October 09, 2019

How Long After "Meat Market" Before Candidates Hear from Schools?

MOVING TO FRONT FROM LAST WEEK (MORE COMMENTS WELCOME--ORIGINALLY POSTED NOVEMBER 2007)

A rookie job seeker writes:

A question about the law teaching market, which I suspect will be of interest to a number of candidates who read your Law School Reports blog:  When can we expect to hear from hiring committees we spoke with at AALS?  Do the better schools tend to wait longer to make their calls?  And do schools tend to notify candidates that they *won't* be inviting them for a job talk, or do you only hear from them if they're interested?

If you think this is a worthwhile topic, perhaps you could open a post for comments so that hiring committee members could say what their procedure is.

My impression is that schools will contact the candidates they are most interested in within the first two weeks after the AALS hiring convention, and, more often than not, within the first week.  Schools will often have some candidates "on hold" beyond this period of time:  e.g., because they are reading more work by the candidate, or collecting references, or waiting to see how they fare with their top choices.  So it is quite possible to get call-backs beyond the two-week window.  Schools tend to be much slower in notifying candidates they are no longer in contention (you might not hear for a month or more). 

 

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October 9, 2019 in Advice for Academic Job Seekers, Professional Advice | Permalink | Comments (16)

August 05, 2019

Rostron & Levit's guide to submitting to law reviews updated

I am happy to share the following announcement from Professors Rostron & Levit:

Dear Colleagues,

We  just updated our charts about law journal submissions, expedites, and rankings from different sources for the Spring 2019 submission season covering the 203 main journals of each law school. 

We have created hyperlinks for each law review to take you directly to the law review’s submissions page. Again the chart includes as much information as possible about what law reviews are not accepting submissions right now and what months they say they’ll resume accepting submissions. 

There has been some change in law reviews’ submission preferences:  Now 82 schools prefer or require Scholastica as the exclusive avenue for submissions, 40 law journals prefer direct emails, and 39 law reviews prefer or require submission through ExpressO, with 37 accepting articles submitted through either ExpressO or Scholastica. Seven schools now have their own online web portals.  Ninety-three schools permit email submissions even if they prefer submission through a service.

The first chart contains information about each journal’s preferences about methods for submitting articles (e.g., e-mail, ExpressO, Scholastica, or regular mail), as well as special formatting requirements and how to request an expedited review.  The second chart contains rankings information from U.S. News and World Report  (overall, peer, lawyers and judges), as well as data from Washington & Lee’s law review website (citation count, impact factor, and combined ratings).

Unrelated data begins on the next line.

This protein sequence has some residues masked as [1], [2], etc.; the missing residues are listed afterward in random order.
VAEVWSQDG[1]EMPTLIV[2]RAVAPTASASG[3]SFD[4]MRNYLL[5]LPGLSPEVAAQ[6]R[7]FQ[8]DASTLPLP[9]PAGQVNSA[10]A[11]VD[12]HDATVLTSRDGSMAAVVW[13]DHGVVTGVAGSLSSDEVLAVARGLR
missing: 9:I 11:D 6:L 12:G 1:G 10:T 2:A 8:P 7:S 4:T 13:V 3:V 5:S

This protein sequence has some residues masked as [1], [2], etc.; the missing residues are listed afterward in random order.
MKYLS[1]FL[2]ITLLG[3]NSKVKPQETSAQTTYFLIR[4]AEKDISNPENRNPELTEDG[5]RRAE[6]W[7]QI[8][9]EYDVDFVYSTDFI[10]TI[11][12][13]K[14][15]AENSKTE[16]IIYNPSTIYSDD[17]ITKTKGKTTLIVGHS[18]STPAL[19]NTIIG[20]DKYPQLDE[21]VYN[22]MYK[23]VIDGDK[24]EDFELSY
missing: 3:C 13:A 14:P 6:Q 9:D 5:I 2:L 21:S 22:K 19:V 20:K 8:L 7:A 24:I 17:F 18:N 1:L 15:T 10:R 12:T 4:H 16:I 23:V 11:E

Information for Submitting Articles to Law Reviews and Journals:  http://papers.ssrn.com/sol3/papers.cfm?abstract_id=1019029 

We would welcome your forwarding of this link to your faculty.   We appreciate any feedback you might have.

Happy writing!

All the best,

Allen and Nancy

Professor Allen Rostron

Associate Dean for Students and William R. Jacques Constitutional Law Scholar and Professor of Law

rostrona@umkc.edu

Professor Nancy Levit
Associate Dean for Faculty and Curators' Distinguished Professor and Edward D. Ellison Professor of Law

levitn@umkc.edu             

UMKC School of Law
500 E. 52nd St.


August 5, 2019 in Advice for Academic Job Seekers, Professional Advice | Permalink

July 24, 2019

Amy Wax, again, and academic freedom and the duties of administrators

Penn's Amy Wax has done it again, and this time her Dean has caved into those (reasonably) offended and condemned the substance of her remarks.  In the past, Penn Dean Ruger did the right things when it came to Wax, but in this instance he failed:  it is not the job of a Dean to condemn the protected and lawful speech of faculty members.  (See this for more details about my views on this score.)   The public response should have been succinct and consisted only of this:  "Professor Wax speaks for herself, not for the institution."   Individual faculty are free to exercise their speech rights to criticize Wax's latest stupidity, but the institution, for whom the Dean speaks, should remain silent. Here is how the University of Chicago's 1967 Kalven Report (authored by famed First Amendment scholar Harry Kalven) puts it:

The mission of the university is the discovery, improvement, and dissemination of knowledge.  Its domain of inquiry and scrutiny includes all aspects and all values of society.  A university faithful to its mission will provide enduring challenges to social values, policies, practices, and institutions.  By design and effect, it is the institution which creates discontent with the existing social arrangements and proposes new ones.  In brief, a good university, like Socrates, will be upsetting.

The instrument of dissent and criticism is the individual faculty member or the individual student.  The university is the home and sponsor of critics; it is not itself the critic.....To perform its mission in the society, a university must sustain an extraordinary environment of freedom of inquiry, and maintain an independence from political fashions, passions, and pressures.  A university, if it is to be true to its faith in intellectual inquiry, must embrace, be hospitable to, and encourage the widest diversity of views within its own community....

Since the university is a community only for these limited and distinctive purposes, it is a community which cannot take collective action on the issues o fthe day without endangering the conditions for its existence and effectiveness.


July 24, 2019 in Faculty News, Of Academic Interest, Professional Advice | Permalink

April 05, 2019

A case of bad editorial practice at a journal

MOVING TO FRONT FROM MONDAY--ADDITIONAL COMMENTS WELCOME